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Among the tragedies of Shakespeare, «Macbeth» is noted for the exceptional simplicity of the plot and the directness of the action. Here is no underplot to complicate or enrich, hardly more than a glimpse of humor to relieve the dark picture of criminal ambition, only the steady march toward an inevitable catastrophe. This tragedy illustrates in its close the conventional poetic justice that demands the triumph of the righteous cause and the downfall of the wicked. But there is not lacking that more subtle justice, so impressive in «Lear» because unaccompanied by the temporal reward of the good, which reveals itself in the subduing of character to what it works in. Far more terrible than the defeat and death of Macbeth is the picture of the degradation of his nature, when he appears in the scene before the battle like a beast at bay.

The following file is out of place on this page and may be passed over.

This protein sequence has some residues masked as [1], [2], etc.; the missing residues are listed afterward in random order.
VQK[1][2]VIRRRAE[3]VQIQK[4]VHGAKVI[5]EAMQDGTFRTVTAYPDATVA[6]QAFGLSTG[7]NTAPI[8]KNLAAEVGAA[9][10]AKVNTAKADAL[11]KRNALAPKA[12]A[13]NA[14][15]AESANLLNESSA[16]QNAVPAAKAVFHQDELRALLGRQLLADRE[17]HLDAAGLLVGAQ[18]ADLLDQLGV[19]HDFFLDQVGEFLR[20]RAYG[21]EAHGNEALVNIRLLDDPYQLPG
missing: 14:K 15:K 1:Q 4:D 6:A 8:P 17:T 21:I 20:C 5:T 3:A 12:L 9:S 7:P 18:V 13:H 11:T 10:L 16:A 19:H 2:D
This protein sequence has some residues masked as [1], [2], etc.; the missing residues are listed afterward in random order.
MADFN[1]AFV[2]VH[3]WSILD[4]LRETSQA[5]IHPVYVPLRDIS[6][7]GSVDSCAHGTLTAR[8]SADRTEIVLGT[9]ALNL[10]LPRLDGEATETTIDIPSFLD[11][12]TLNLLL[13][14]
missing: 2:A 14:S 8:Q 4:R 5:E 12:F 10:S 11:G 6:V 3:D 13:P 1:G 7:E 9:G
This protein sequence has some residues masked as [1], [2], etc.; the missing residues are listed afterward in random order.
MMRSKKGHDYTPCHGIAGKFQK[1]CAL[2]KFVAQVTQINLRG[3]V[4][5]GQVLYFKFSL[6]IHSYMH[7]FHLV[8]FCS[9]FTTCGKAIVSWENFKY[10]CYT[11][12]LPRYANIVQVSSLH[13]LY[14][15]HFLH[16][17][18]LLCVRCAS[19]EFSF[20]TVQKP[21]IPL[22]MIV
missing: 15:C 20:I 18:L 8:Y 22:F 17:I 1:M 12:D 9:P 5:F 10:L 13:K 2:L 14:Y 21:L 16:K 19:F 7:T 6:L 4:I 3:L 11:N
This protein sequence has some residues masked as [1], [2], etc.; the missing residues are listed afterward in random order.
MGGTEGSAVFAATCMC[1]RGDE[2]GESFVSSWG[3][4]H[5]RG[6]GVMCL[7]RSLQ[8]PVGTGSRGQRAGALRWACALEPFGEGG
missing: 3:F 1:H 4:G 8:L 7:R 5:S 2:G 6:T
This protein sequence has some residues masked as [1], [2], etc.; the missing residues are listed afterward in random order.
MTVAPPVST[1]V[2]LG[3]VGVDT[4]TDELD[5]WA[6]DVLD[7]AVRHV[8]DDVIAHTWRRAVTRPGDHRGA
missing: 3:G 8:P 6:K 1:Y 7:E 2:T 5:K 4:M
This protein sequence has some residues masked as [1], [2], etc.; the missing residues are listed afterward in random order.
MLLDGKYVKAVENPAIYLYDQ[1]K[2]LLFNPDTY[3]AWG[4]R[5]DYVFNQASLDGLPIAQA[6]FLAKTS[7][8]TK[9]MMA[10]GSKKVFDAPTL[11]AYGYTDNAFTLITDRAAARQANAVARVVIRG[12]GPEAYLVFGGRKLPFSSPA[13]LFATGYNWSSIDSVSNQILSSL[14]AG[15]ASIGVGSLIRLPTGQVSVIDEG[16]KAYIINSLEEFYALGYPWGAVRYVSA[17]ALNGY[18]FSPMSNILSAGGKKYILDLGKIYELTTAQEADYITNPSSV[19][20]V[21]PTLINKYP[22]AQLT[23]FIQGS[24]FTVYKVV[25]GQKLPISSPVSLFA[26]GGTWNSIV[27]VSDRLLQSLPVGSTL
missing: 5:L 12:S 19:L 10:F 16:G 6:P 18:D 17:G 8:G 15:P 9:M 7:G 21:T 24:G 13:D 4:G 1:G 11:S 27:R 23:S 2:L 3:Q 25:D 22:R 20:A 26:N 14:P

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The beginning of Shakespeare's 'First Tetralogy,' which includes two other plays about King Henry VI and one on Richard III, it is so named because it was written in 1588, among some of the Bard's earliest works. This first history play in the cycle commences just after the death of Henry V, when England is at war with France. Across the Channel, Sir John Talbot battles Joan of Arc, or 'La Pucelle,' while the dissention that leads to the War of the Roses begins in England. Full of political and military machinations, «Henry VI, Part I» provides a solid introduction to this king's reign, as well as a segue to the remainder of his rule as depicted by Shakespeare's sequential plays.